For each of the Daily 5 activities, there is a set of recommended foundation lessons (discussed in this chapter and also in the appendix. Chapter 5 shines a spotlight on one (or more) of each of the recommended foundation lessons for each of the five activities. 

Read-to-Self Foundation Lessons (more in Appendix B):
The foundation lesson for "Choose a Successful Spot" is highlighted in this chapter. In the beginning, the teacher chooses students' spots for Read-to-Self. But, since students need to learn how to do this for themselves, they need to be taught how. 

Make an anchor chart with students, writing their ideas for what needs to be considered when picking a spot to sit in. Once the chart is finished, stagger the start (instead of having all students find their place at the same time). Don't forget to ring your chimes at the end of the round.

Work-on-Writing Foundation Lessons (more in Appendix C)
The foundation lesson for "Setting Up a Notebook" and "Choosing What to Write About" are the ones discussed at length in this chapter. 

Setting Up a Notebook:
It is highly recommended (and I strongly agree) that plain old composition books or spiral notebooks are used for Work-on-Writing. The pages don't come out (especially with the comp books), they are cheap (or free if your district/school has them already) and sturdy. In the past, I've used all kinds of things (including a number of "cute" stationary), and all it causes is a headache! Now, from time to time, adding some seasonal stationary is o.k. (IMHO). 

Choose What to Write About:
How many times have your students written about the same thing (mommy, daddy, who they are friends with, how everything is "nice" or "good"). Or, on the other hand, how many times have your students just sat there, wasting time, as they tried to think of something to write about? 

Boushey and Moser suggest teaching students how to write down ideas for their writing (right in their notebooks). I use monthly "writing prompt menus". These are introduced to the students at the beginning of the year (and they learn how to use them). Then, at the beginning of each month, new ones are introduced/read. My first graders use these daily, and they have been very successful. They really enjoy sharing what they wrote at our check-ins. You can find them right here
(FREE just until Tuesday). Please DON'T say you got these for free in my comments. That will get other customers upset.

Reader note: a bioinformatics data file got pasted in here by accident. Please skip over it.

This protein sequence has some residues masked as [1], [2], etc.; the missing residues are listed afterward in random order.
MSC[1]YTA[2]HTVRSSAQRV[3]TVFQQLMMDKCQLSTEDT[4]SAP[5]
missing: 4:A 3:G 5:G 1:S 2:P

Read-to-Someone Foundation Lessons (more in Appendix D):
EEKK: This means "elbow, elbow, knee, knee". This lesson teaches students how they are expected to sit when reading with someone. I have found it does need to be repeated every few weeks.

Voice Level: According to Michael Grinder, the loudest voice in the room sets the noise level for the entire class (as written on page 93). Model a quiet, calm voice. Your students will do the same. They do need to be taught what type of voices are expected during this time. I limit the number of pairs who are reading-to-someone to 2 or 3 (depending on the students). That has helped with noise level.

Check for Understanding:
This skill is introduced on the first day of school, through read alouds, and it is reviewed throughout the year. Students need to be explicitly taught how to listen to their partner, how to read to a partner and how to check for understanding. As suggested in this chapter, I made check marks for my students. I made these oversized checkmarks out of red craft foam. On them, I wrote "Who?" and "What?" with a black sharpie. This serves as a reminder for how to check for understanding. 

How Partners Read:
Students have a number of choices when reading to someone. 
Same Book:
*I Read, You Read
*Choral Read
Different Books:
*I Read, You Read

How to Get Started:
Can you believe young children (or any age children for that matter) have to be taught how to get along, what to read and how to decide who gets to read first? 
Students need to be taught the following:
*Good manners (how to ask a partner to read)
*Let's Make a Deal (settling on what book to read first by making a deal)
*Rock, Paper, Scissors (winner gets to choose what book gets red first, who reads first, how book is read)
*Youngest First (youngest goes first, decides what it to be read/how it is to be read)
*ABC Order: Whose name begins with the letter closest to "A"? That person calls the shots. 

Coaching or Time?
Students need to be taught what to do if their partner gets stuck on a word (or words). This lesson is explained in detail on pages 97-98. I found helpful bookmarks (for FREE) here: Bookmarks

How to Choose a Partner: